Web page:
However, Rav Asher Weiss noted that at least two Rishonim did not accept this conceptual link between the questions of marital relations on the 9th of Av which is Shabbat, and the status of the previous week in such a case.  Both the Maharil and the Mordekhai permitted marital relations on Shabbat in this situation, but ruled that the entire previous week has the status of “shavua she-chal bo.”  Apparently, in their view, the 9th of Av in this case is not considered Tisha B’Av at all, and yet we nevertheless treat the previous week as “shavua she-chal bo.”  The explanation, seemingly, is that the status of “shavua she-chal bo” does not depend on the formal observance of Tisha B’Av, and rather serves the practical need of mentally and emotionally preparing us for Tisha B’Av.  Therefore, the restrictions are observed during the week before the observance of Tisha B’Av, irrespective of whether it can formally be called “shavua she-chal bo.”
            Although an ill patient is exempt from fasting on Tisha B’Av, the Mishna Berura (550:5) writes that the patient must eat and drink only as needed to sustain his or her health, and should not indulge in food and drink beyond what is necessary.
            Rav Yitzchak Zilberstein (Chashukei Chemed, Yoma 73b) addresses the interesting situation of a frail patient who needs to eat on Tisha B’Av, but who could minimize his food consumption by eating meat.  Meaning, if he eats meat, a small quantity would suffice to give him strength, but if he eats other foods, such as bread, he would require a larger amount.  As Halakha forbids eating meat from the Motza’ei Shabbat before Tisha B’Av (or, according to Ashkenazic custom, from the beginning of Av) until midday on the 10th of Av, should this patient refrain from meat, and eat other foods to sustain his health?  Or, does the interest in minimizing his consumption on Tisha B’Av override the prohibition against eating meat?
            Rav Zilberstein begins by citing the theory advanced by Rav Velvele Soloveitchik (Chiddushei Ha-Griz, Hilkhot Ta’aniyot) that technically speaking, the prohibition against eating meat applies only to the se’uda mafseket – the final meal before Tisha B’Av.  Although we customarily extend the prohibition to the week before Tisha B’Av, and until the day after Tisha B’Av, the technical halakhic prohibition pertains only to the meal eaten right before the fast.  At this meal, Rav Velvele explained, we all have the status of an onein – a person whose family member has died but has yet to be buried – who is forbidden from eating meat, and this is when partaking of meat is strictly forbidden.  According to this theory, it seems clear that in our case, eating a smaller quantity of meat is preferable to eating a larger quantity of other foods, as there is no technical halakhic prohibition against eating meat during this period (except, of course, by virtue of the requirement to fast, which is waived in the case of an ill patient).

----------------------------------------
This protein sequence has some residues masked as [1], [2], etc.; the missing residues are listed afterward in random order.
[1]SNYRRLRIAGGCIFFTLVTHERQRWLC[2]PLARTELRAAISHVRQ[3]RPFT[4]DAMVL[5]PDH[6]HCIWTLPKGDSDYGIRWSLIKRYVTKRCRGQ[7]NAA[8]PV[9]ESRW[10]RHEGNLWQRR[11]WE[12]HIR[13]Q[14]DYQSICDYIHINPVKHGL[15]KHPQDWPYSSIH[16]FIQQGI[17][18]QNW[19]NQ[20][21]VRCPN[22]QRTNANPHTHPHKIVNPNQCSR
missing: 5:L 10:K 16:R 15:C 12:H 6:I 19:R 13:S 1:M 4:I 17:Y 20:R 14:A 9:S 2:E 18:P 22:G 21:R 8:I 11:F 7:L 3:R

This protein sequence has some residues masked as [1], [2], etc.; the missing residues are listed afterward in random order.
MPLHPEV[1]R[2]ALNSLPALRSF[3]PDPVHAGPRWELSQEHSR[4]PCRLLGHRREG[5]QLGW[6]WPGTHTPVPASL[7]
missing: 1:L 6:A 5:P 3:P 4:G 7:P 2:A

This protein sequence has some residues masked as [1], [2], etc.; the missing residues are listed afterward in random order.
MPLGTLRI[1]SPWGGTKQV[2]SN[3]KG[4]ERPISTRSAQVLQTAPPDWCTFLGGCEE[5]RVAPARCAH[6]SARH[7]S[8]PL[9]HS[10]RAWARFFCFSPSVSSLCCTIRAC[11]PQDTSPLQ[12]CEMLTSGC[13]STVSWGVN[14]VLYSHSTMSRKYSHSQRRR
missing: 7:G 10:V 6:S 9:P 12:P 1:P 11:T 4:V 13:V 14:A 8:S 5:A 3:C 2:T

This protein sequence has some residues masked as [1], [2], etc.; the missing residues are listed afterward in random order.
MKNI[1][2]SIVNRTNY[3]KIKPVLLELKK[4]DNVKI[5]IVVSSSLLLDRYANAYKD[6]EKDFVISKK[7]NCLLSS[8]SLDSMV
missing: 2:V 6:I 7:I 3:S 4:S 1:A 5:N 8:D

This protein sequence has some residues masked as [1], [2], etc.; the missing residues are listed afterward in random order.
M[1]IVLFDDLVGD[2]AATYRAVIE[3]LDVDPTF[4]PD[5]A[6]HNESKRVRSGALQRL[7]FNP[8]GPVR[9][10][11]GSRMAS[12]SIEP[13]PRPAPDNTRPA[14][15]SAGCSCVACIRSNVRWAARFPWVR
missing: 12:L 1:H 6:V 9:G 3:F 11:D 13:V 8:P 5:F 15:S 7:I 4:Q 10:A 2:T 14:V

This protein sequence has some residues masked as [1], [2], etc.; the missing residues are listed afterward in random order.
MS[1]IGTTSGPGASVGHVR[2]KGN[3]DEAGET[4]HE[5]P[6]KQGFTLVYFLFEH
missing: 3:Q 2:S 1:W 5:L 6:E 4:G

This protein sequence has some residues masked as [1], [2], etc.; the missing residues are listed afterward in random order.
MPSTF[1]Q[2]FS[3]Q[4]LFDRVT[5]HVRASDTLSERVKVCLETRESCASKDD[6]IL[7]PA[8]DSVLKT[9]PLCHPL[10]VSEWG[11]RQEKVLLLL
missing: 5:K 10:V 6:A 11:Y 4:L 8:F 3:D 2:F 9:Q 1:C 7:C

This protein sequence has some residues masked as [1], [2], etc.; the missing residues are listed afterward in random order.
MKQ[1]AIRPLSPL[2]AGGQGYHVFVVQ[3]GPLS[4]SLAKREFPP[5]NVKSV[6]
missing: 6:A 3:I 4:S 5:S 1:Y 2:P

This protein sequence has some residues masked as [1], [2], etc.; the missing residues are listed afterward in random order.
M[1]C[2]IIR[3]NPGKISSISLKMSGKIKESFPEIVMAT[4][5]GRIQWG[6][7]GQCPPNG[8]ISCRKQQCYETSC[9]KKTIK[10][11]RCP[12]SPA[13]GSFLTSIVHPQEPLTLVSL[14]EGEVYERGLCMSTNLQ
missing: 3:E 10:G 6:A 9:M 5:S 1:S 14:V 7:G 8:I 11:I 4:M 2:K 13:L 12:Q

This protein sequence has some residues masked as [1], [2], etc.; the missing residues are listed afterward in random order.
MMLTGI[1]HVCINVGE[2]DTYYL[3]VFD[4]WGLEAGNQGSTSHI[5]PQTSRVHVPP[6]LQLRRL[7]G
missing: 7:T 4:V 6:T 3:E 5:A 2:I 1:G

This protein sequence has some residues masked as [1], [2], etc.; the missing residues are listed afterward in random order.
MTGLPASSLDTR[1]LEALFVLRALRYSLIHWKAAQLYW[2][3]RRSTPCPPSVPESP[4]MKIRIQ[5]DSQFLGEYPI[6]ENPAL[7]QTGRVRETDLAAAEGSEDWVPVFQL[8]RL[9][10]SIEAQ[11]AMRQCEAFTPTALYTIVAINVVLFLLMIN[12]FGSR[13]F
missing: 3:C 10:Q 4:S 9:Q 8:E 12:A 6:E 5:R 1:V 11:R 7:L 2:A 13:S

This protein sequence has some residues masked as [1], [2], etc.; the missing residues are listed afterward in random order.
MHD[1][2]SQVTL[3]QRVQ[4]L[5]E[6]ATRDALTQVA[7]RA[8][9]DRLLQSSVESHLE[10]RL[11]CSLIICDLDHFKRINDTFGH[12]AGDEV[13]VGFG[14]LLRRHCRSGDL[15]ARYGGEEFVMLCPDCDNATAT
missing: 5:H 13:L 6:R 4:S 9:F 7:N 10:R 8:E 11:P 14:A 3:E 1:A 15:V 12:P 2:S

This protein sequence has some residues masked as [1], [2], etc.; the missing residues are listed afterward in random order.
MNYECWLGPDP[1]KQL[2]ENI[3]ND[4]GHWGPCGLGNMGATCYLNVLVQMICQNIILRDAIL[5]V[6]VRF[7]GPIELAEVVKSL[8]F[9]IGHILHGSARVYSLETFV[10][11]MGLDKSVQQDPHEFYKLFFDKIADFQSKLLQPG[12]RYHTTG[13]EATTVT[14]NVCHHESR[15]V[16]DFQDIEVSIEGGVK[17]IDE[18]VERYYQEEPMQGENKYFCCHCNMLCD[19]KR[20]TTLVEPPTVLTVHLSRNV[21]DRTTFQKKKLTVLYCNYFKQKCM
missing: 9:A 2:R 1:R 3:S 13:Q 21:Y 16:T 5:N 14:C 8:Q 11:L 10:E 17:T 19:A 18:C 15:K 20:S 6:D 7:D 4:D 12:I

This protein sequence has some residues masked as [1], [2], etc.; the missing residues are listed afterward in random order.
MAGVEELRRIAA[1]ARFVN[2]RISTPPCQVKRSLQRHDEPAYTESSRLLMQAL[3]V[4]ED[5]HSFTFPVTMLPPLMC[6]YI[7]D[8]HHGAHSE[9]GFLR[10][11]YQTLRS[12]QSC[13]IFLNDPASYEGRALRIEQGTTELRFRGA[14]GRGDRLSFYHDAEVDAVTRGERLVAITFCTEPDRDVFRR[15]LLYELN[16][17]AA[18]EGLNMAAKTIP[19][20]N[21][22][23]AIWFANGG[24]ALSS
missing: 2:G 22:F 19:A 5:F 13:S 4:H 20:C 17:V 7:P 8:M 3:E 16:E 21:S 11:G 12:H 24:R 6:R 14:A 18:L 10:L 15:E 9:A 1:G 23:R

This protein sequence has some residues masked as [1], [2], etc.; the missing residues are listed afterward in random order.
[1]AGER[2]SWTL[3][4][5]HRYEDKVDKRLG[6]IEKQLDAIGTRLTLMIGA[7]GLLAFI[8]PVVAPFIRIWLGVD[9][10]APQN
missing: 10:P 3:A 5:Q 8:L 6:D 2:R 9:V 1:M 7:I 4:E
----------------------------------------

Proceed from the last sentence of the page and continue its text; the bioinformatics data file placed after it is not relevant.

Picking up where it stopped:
However, Rav Zilberstein then proceeds to cite his father-in-law, Rav Yosef Shalom Elyashiv (Kovetz Teshuvot, 57), as claiming that Tisha B’Av itself is no different in this regard than the se’uda mafseket.  In Rav Elyashiv’s view, partaking of meat is strictly forbidden on Tisha B’Av both by virtue of the fast, and also by virtue of the prohibition against eating meat in a state of aninut – before one’s deceased family member has been buried – the condition in which we are all in on this day of mourning.  Accordingly, Rav Zilberstein cites his brother-in-law, Rav Chaim Kanievsky, as claiming that it would be preferable to eat a larger quantity of other foods in order to avoid the prohibition of eating meat on Tisha B’Av.